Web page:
Such an AI could still accomplish a lot, while keeping potentially dangerous information from us. As an illustration, you might ask it to prove the Riemann Hypothesis, also passing in a proof verifier. Operating under the protection of homomorphic encryption, the AI might find a proof for the Riemann Hypothesis and feeds it to the proof verifier. It outputs a single bit “Yes, there is a proof to the Riemann Hypothesis,” but it never shows us the proof.

  • Negative utility for any act of self-analysis.
  • Corrigibility: Ensuring that the AI will allow us to turn it off if we so wish, typically by carefully defining its utility function. 

III. The third area of FAI research is in choosing a goal function that matches human values, or, less ambitiously, a function that has some characteristics that match human values.

Verification for Autonomous Robots

Yoav Hollander asked to focus on autonomous robots like drones and self-driving cars, given the extreme difficulties in verification for AGIs--while fully recognizing the different natures of the challenges.


The state of the art in validating safety for these systems is pretty basic. There is some work on formal verification of some aspects of autonomous robots (e.g. here), and some initial work on dynamic, coverage-driven verification (e.g. here). The most advanced work in autonomous vehicle verification consists of dynamic verification of the  entire software stack on automatically generated scenarios. These scenarios are based on recordings of video, LIDAR and other sensors taken while driving real roads; interesting events like pedestrians jumping on the road are superimposed on these.


An important model for robot behavior is “Belief, Desire, Intention” (BDI), which is expressed in the AgentSpeak language (among others). The Jason Java-based interpreter (among others) then execute these behavioral models.


We can connect the three areas of FAI research (above) to the work of autonomous robot engineers:

  1. Analyzing the modules is a good idea, though figuring out what the modules would be in an FAI is not easy..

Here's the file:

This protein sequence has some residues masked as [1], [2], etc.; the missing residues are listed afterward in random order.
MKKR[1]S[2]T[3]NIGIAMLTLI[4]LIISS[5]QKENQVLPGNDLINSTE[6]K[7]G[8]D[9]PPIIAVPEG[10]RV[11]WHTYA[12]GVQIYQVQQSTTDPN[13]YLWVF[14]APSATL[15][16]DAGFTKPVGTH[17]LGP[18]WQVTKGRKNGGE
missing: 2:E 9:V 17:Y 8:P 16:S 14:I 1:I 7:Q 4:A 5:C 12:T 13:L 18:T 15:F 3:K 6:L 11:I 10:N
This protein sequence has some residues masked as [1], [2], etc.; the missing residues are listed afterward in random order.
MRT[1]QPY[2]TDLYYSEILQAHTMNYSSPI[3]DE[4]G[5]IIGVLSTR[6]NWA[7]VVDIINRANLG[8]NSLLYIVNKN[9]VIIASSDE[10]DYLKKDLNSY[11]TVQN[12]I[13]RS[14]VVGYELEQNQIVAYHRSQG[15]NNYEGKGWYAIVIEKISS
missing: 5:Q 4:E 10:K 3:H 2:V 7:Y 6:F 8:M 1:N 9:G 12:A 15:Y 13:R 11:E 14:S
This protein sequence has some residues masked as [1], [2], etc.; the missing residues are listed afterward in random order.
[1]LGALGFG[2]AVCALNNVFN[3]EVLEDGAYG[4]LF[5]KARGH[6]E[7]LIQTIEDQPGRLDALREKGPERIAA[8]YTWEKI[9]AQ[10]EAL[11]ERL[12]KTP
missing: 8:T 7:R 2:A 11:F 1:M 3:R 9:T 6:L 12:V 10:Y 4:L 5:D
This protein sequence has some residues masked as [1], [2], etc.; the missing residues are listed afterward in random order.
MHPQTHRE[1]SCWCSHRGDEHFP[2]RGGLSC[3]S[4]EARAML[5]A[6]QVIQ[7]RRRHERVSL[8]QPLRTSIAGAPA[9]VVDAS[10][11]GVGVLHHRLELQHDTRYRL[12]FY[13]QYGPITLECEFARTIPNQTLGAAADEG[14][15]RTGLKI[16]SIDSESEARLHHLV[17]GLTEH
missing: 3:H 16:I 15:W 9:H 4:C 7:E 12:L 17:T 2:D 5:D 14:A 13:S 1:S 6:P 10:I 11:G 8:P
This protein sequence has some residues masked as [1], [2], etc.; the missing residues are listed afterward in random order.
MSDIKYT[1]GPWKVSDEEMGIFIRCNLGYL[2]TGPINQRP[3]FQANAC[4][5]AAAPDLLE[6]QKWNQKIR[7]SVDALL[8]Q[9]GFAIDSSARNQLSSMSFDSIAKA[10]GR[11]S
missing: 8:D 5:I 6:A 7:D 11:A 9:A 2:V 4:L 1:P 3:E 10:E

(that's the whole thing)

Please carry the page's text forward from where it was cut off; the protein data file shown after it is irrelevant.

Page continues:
2. Optimizing goal functions according to our true intentions--Do What I Mean--is relevant for autonomous robots just as it would be for an AGI.

  3. Choosing a utility function looks a bit more difficult if we don't have the AI-under-test to output even a half-page description of its preferences that humans would read. There is no clear way to identify unexpected perversities fully automatically, even in the limited autonomous robots of today.

Safety Tools for AI Development

Aur Saraf suggested a software tool that checks a proposed utility function for ten simple perversities. Researchers are urged to run it before pressing the Big Red Button.


After a few runs, the researcher would start to abandon their facile assumptions about the safety of their AI. For example, the researcher runs it and learns that “Your AI would have turned us all into paperclips”. The researcher fixes the problem, runs the tool and learns “Your improved AI would have cryogenically frozen all us.” Again, the researcher fixes the AI and runs the tool, which answers “Your twice-fixed AI would have turned the universe into a huge blob of molten gold.” At this point, maybe they would start realizing the danger.


If we can create an industry-standard  “JUnit for AGI testing,” we can then distribute safety testing as part of this AGI. The real danger in AGI, as Vadim pointed out, is that a developer has a light finger on the Run button while developing the AI. (“Let’s just run it for a few minutes, see what happens") A generic test harness for AGI testing, which achieves widespread distribution and might be a bother for others  to reimplement, could then be a platform for ensuring much more awareness and care about safety among AI developers, as per the “perversity checker” mentioned by Aur.

________

Notes:

  1. Here is Yoav’s summary of his opinions on this, as formed after the meeting.

  2. Thanks to Aur Saraf for the notes on which this is based and to other participants for comments. Any flaws are mine.

Meetup : Biases and making better decisions

1 JoshuaFox 26 August 2015 02:58PM

Discussion article for the meetup : Biases and making better decisions

WHEN: 01 September 2015 07:00:00PM (+0300)